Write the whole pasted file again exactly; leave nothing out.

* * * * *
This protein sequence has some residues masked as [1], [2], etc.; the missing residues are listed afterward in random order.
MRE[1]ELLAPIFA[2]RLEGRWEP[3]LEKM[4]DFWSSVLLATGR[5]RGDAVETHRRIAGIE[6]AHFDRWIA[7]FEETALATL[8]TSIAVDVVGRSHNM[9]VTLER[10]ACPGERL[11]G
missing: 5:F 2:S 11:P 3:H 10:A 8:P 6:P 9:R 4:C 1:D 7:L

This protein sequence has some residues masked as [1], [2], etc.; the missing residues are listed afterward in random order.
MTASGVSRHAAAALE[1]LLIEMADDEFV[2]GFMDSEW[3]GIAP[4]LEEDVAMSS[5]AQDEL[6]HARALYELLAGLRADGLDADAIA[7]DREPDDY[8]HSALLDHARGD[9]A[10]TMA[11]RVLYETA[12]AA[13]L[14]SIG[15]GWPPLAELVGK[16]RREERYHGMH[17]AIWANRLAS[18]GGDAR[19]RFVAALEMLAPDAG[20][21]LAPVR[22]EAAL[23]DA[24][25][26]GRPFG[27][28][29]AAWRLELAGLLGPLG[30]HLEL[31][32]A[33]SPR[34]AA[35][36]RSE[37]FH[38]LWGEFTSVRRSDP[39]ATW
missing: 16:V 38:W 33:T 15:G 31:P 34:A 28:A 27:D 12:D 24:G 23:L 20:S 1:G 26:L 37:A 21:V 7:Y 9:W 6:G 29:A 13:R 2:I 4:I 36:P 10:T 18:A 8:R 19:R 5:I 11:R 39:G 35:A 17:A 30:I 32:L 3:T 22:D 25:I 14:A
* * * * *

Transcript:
This protein sequence has some residues masked as [1], [2], etc.; the missing residues are listed afterward in random order.
MRE[1]ELLAPIFA[2]RLEGRWEP[3]LEKM[4]DFWSSVLLATGR[5]RGDAVETHRRIAGIE[6]AHFDRWIA[7]FEETALATL[8]TSIAVDVVGRSHNM[9]VTLER[10]ACPGERL[11]G
missing: 5:F 2:S 11:P 3:H 10:A 8:P 6:P 9:R 4:C 1:D 7:L

This protein sequence has some residues masked as [1], [2], etc.; the missing residues are listed afterward in random order.
MTASGVSRHAAAALE[1]LLIEMADDEFV[2]GFMDSEW[3]GIAP[4]LEEDVAMSS[5]AQDEL[6]HARALYELLAGLRADGLDADAIA[7]DREPDDY[8]HSALLDHARGD[9]A[10]TMA[11]RVLYETA[12]AA[13]L[14]SIG[15]GWPPLAELVGK[16]RREERYHGMH[17]AIWANRLAS[18]GGDAR[19]RFVAALEMLAPDAG[20][21]LAPVR[22]EAAL[23]DA[24][25][26]GRPFG[27][28][29]AAWRLELAGLLGPLG[30]HLEL[31][32]A[33]SPR[34]AA[35][36]RSE[37]FH[38]LWGEFTSVRRSDP[39]ATW
missing: 16:V 38:W 33:T 15:G 31:P 34:A 28:A 27:D 12:D 24:G 23:L 20:S 1:G 26:L 37:A 21:V 7:Y 9:W 6:G 29:A 13:R 2:I 4:I 36:P 10:T 18:A 8:R 19:R 5:I 11:R 39:G 35:A 17:A 30:I 32:L 3:T 22:D 25:I 14:A